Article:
The traditional Trinitarian formulation that evolved after centuries of theological discussion, speaks of the equality between the Father and the Son. The Father, Son and Holy Spirit are one God. The Father is God. The Son is God. The Spirit is God. Father, Son and Spirit are equal in divinity, but distinct from one another through unique relationships. It is a formula of faith, valid in its own right, and unavoidable, perhaps, as a means of combatting misunderstandings and heresies.
But we should not project this Trinitarian formula back into John's Gospel. John's own way of speaking is much closer to Jesus' own. For John Jesus is neither equal to the Father nor God (ho theos),108 The Father begins everything, gives everything, decides everything. The Father, therefore, is greater than Jesus (Jn14,28), just as he can be said to be greater than all (Jn10,29). Even though Jesus is the perfect image of the Father and closely united to him as we shall see later, he owes all to his Father. The Father stands first and last as the centre around whom everything happens.
I find the Johannine approach very useful when explaining our Christian faith to those who are not Christian. Like John's readers they have a vague notion about God but will not be mentally prepared to accept such an abstract and difficult notion as the Trinity. What they may be ready to accept is that Jesus was an extraordinary person who taught us valuable things about God. The Fatherhood of God, both his loving care and his parenta1 authority. provide a far clearer image of God than they may ever have had. In these early stages it is helpful to keep the focus firmly on the Father. Discovering that God can rightly be considered as a personal power, who knows us, loves us and fulfills our ultimate destiny, is no small step forward. By teaching that God is a father, Jesus gave him a heart and a face.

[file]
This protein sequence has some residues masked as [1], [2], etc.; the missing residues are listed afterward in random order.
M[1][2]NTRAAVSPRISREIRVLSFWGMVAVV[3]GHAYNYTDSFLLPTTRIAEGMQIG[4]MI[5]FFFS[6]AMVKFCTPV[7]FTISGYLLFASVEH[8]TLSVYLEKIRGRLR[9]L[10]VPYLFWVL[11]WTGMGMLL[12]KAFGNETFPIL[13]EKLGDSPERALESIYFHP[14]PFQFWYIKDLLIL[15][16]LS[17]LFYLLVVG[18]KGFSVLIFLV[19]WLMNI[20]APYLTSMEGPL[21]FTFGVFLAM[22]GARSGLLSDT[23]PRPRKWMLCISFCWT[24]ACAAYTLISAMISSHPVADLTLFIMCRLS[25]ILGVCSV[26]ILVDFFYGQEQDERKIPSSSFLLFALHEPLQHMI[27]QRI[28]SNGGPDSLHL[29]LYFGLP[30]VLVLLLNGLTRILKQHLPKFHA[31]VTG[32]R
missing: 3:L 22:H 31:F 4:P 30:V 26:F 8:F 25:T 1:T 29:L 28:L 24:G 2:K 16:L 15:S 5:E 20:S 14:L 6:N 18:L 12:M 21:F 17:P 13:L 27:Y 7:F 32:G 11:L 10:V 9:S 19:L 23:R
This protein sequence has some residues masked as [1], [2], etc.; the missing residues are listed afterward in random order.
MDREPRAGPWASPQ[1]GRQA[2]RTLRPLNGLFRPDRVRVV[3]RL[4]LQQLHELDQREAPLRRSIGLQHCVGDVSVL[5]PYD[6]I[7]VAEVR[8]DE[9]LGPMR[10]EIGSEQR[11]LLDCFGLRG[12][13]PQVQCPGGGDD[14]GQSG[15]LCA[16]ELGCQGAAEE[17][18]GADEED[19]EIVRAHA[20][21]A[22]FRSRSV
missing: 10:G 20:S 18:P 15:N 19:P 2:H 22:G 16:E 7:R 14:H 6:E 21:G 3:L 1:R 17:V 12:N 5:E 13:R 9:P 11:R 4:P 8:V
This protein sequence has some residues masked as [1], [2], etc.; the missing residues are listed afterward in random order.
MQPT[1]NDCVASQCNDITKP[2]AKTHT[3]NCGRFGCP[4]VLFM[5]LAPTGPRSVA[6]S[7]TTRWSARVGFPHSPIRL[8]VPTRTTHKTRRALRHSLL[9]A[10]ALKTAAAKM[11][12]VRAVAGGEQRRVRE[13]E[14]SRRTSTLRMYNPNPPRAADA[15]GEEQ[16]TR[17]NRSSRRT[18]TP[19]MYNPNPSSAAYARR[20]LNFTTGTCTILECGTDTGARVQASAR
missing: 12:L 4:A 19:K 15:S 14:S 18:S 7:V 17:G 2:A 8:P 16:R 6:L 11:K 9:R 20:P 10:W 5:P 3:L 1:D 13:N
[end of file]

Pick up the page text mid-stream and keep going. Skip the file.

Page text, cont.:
But also, our own spirituality will be lopsided if we don't give the Father the pre-eminence that is his due. For many Christians Jesus is the only true God. The Father, though believed in a vague sort of way, does not really play an active part in their lives. He is the far and unknown God, aloof from one's everyday world. Jesus is then the person one prays to, the centre of all one's devotion. Granted that the conscious experience of Jesus is a valid element in our Christian life,our Christian life, this exclusive stress on Jesus is a distinct impovershment of our Christian faith.